Crazybaby Air 1s review

Much improved, but still not enough

TechRadar Verdict

The Crazybaby Air 1s is everything the original should have been. Battery life, connection issues and sound quality have all been improved, thankfully ... but it's too little, too late. Competition is fiercer than ever, and, for the money, there are still better options out there.


  • +

    Good sound

  • +

    Quite comfortable

  • +

    Reliable connection


  • -

    Doesn’t turn on automatically

  • -

    Mediocre battery life

  • -

    Poor call quality

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Crazybaby has been all over the map with its true wireless headphones

While we were excited about the original Crazybaby Air True Wireless headphones' unique design, comfort, and USB-C charging, using them was frustrating. The wireless connection kept cutting out, battery life was awful, and the earbuds would die suddenly. It was an underbaked product, plain and simple.

We then reviewed the Crazybaby Air Nano ... which, somehow, was even worse. So bad that, often, we couldn't get them to stay paired for a single song. 

You can imagine our hesitation, then, before reviewing the Crazybaby Air 1s, a sequel to the original that promises to improve on its predecessor in every way.

Thankfully, that's turned out to be the case - the company fixed most of the issues and it’s what the Crazybaby Air should have been originally. While it’s great to see the company address the problems ... unfortunately, it's too little, too late. There are already better true wireless headphones out there, all of which best the Air 1s in battery life, feature set and, most importantly, price.


Crazybaby kept the brilliant design of the original Air, merely changing the color options to differentiate the two generations. (The review unit sent to TechRadar came in a handsome matte gray and looks awesome.) 

The earbuds are some of the smallest and lowest profile we’ve tested, making them extremely comfortable, and even enabled us to fall asleep while wearing them.

Each earbud features a single button and each earbud controls different features, which makes things a bit confusing. The left earbud controls answer/hanging up calls and activating your phone’s voice assistant, while the right earbud controls music playback. It took awhile to learn but the controls felt natural after a few days. 

Overall, we’re not fans of buttons that require you to push into your ear but the buttons on the Air 1s worked well since they were braced well against our ears. 

If the design seems familiar, it's because the charging case is the same pill shape of the original. The bottom of the case still sports a USB-C connector, which allows the headphones to be charged quickly, and the case opens and closes with a twist and a slide, revealing the earbuds which are kept in place with magnets.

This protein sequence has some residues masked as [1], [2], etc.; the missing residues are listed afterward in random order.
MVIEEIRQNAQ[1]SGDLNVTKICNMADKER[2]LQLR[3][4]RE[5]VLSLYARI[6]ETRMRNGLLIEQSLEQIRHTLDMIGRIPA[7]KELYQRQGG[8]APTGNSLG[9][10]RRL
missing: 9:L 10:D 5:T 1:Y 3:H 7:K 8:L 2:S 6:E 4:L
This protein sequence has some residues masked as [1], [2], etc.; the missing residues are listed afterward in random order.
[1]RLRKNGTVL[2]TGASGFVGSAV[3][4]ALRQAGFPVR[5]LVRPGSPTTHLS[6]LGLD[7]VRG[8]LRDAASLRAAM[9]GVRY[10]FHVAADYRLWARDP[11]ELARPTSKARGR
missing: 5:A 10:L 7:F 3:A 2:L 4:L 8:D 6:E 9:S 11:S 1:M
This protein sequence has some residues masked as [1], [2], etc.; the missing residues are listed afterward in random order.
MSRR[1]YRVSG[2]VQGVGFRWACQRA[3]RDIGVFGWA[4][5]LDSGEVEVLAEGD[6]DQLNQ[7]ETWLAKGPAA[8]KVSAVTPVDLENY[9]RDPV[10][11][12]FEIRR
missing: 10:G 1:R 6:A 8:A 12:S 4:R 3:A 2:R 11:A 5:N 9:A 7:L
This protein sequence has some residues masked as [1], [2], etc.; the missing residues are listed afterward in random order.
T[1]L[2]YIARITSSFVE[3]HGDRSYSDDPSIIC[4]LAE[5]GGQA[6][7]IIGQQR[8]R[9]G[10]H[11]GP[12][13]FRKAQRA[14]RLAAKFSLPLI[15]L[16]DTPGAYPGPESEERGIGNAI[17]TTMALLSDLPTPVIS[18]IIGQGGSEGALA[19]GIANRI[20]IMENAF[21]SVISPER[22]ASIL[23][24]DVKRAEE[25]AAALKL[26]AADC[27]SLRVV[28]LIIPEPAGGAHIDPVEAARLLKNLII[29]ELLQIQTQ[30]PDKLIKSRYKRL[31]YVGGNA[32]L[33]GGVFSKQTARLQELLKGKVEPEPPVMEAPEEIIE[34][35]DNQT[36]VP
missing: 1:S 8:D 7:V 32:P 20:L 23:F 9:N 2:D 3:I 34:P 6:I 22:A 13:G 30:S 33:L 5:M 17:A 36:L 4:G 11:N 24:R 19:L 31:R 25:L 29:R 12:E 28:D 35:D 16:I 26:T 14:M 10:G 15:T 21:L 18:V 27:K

Although it's only a minor inconvenience, taking the earbuds out doesn’t automatically turn them on - you’ll have to press and hold the button on each earbud to turn the headphones on before every use. 

Thankfully, putting the earbuds back in the case automatically turns them off.


While the design of the original had a few niggles, the biggest issue was wireless reliability and we’re happy to report that the Crazybaby Air 1s fixes this: The earbuds now reliably play music with minimal audio dropouts and stay paired. 

Now that we could listen to our music without getting interrupted, we noticed that the sound quality is good, but lacks detail. Bass is strong but not overwhelming and mids are well represented. Highs are rolled off and lack detail but never sound harsh. It's a big improvement from what we heard on the original, but we hope Crazybaby is working on improving resolution in future models. 

Similarly, battery life is just mediocre with a rated 3 hours per charge and a total 12 hours of listening time with the case. In our testing, we got closer to 2.5 hours on a charge and around 10 hours of total listening time with the charging case but were  frustrated by how quickly the earbuds would die after the low battery warning. 


We love the design and comfort the Crazybaby Air 1s and are glad to see that the company fixed many of the issues we had with the original. However, it feels like the Air 1s' only purpose in life is to simply fix the issues of the original headphone, rather than pushing the true wireless category forward. 

While they're a good step forward for Crazybaby, there are much better options out there for the price: Our favorite true wireless earbuds, the Jabra Elite 65t, cost the same amount and beat the Crazybaby in sound quality, battery life, and features. 

Unfortunately, having a unique design and a slightly improved sound quality over the abysmal originals just aren’t enough for us to recommend the Air 1s.  

Lewis Leong
Lewis Leong is a freelance writer for TechRadar. He has an unhealthy obsession with headphones and can identify cars simply by listening to their exhaust notes.